●Other factors – The level of cooperation of the patient ; changes in breathing patterns, such as occurs with persistent cough; and type of facemask used  may also impact drug delivery. In addition, the filters on the medical compressor units should be changed every approximately six months; failure to do so can affect performance.
Breath-enhanced open-vent nebulizer — Open-vent jet nebulizers incorporate an opening in the reservoir that allows the continuous entrainment of air during nebulization, resulting in increased airflow within the nebulizer chamber, smaller aerosol particle size, shorter nebulization times, and greater aerosol output during inspiration [14,34]. However, these increased flows can result in greater drug loss during exhalation.
The drug wastage of the open-vent jet nebulizer can be partially overcome by using a breath-enhanced system because these nebulizers entrain gas only during inspiration [14,22]. Use of a breath-enhanced nebulizer may increase the delivered dose by as much as 20 to 50 percent .
Advantages of breath-enhanced, open-vent nebulizers include [10,35,36]:
●Production of smaller particles in aerosol
●Faster nebulization rates as compared with conventional nebulizers
●Increased aerosol delivery to the patient with less wastage
●Lower compressed airflow required
The disadvantages of open-vent jet nebulizers are that they are dependent upon the patient's inspiratory flow rate and tidal volume for optimum function  and they cost more than conventional nebulizers.
These nebulizers have not been fully evaluated in infants and very young children, although they appear to be more efficient than the conventional nebulizers generally used in the management of this patient population [37,38].
Storage bag nebulizers — Some nebulizers incorporate a storage bag with a one-way valve in the mouthpiece connector. Aerosol is collected in the bag during the expiratory phase and delivered to the patient on the subsequent inhalation, reducing medication waste.
Intermittent nebulizers — Older intermittent nebulizers use a thumb control that allows the patient to manually cease gas flow to the nebulizer during exhalation, which greatly decreases drug wastage. However, these systems require good hand-breath coordination and increase nebulization times up to fourfold , making them unsuitable for most young children.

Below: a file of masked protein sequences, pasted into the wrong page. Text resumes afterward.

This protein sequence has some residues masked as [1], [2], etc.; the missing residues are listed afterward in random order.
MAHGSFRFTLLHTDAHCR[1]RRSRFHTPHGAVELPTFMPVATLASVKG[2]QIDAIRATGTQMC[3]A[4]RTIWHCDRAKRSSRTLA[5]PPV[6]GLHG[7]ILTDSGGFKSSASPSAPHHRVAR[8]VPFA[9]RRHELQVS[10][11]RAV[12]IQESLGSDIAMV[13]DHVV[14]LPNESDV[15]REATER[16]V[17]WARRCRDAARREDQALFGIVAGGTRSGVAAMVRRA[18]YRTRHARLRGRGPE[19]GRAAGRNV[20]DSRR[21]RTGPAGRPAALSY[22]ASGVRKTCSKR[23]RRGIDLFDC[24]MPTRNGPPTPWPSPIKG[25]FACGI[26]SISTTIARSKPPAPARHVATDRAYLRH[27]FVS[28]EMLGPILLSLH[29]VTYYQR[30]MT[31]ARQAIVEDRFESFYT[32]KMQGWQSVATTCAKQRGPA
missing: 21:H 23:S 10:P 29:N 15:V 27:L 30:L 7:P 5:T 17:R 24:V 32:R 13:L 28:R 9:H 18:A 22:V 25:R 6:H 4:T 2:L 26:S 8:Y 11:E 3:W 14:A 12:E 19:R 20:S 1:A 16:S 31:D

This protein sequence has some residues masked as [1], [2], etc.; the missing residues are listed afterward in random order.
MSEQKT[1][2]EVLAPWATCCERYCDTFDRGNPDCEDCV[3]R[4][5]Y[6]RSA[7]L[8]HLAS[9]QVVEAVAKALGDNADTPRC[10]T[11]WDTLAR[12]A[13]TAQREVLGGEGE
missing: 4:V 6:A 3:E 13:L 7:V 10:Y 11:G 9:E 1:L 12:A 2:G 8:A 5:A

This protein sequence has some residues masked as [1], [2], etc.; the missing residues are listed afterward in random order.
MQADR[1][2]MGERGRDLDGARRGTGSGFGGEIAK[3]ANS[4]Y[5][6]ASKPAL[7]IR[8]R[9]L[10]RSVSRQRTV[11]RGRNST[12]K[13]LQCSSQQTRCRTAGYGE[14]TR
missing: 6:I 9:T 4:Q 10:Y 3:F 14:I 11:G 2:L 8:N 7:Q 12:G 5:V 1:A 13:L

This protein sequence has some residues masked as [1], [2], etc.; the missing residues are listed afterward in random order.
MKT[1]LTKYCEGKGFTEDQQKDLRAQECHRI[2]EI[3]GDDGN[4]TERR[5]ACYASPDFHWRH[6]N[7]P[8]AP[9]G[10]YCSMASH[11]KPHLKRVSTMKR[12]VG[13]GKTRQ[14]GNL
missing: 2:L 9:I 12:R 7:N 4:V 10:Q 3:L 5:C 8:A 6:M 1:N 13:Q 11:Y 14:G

Breath-actuated nebulizers — Breath-actuated nebulizers generate aerosols in coordination with inspiration and are capable of delivering higher drug doses, although with longer nebulization times [34,39]. These nebulizers are activated by a breath-actuated diaphragm at inspiratory flow rates as low as 15 L/min. A study of children presenting to an emergency department with acute asthma suggests that the delivery of a single dose of albuterol using a breath-actuated nebulizer (AeroEclipse) (picture 1) is more effective than a single dose or one hour of continuous albuterol administration using a conventional jet nebulizer . Of note, children as young as six months of age were able to breath-actuate the nebulizer, although a few initially required manual activation for four to six breaths due to their high clinical respiratory scores.
AEROSOL DELIVERY IN SPECIAL SITUATIONS
Mixing nebulized medications — Some patients need more than one nebulized medication, such as one or more bronchodilators or a bronchodilator plus glucocorticoid or hypertonic saline. Certain preparations are compatible and can be mixed into a single nebulizer treatment, thus improving patient convenience. However, caution is necessary as certain mixtures are incompatible due to changes in particle size or other characteristics. As an example, hypertonic sodium chloride is compatible with budesonide, but not with albuterol, formoterol, ipratropium, or fluticasone. A listing of compatible and incompatible solutions is provided in the table (table 3).
When mixing nebulized medications, freshly opened, single-use formulations should be used.
Nebulizers for specific medications — Specially constructed small-volume nebulizers with closed scavenging systems were developed to prevent potentially toxic aerosolized medications from entering the general environment . The Respirgard II for aerosolized pentamidine, for example, is fitted with one-way valves and filters to minimize gross contamination of the environment.
A separate device was developed to allow the safe delivery of aerosolized ribavirin, which is potentially teratogenic. The Small-Particle Aerosol Generator (SPAG) was designed specifically to aerosolize ribavirin. It consists of a jet nebulizer and drying chamber that together reduce the mass median aerodynamic diameter (MMAD) to a mean of 1.3 micrometers, which optimizes drug delivery to distal airspaces. The SPAG is used with a scavenging system to minimize contamination of the ambient environment.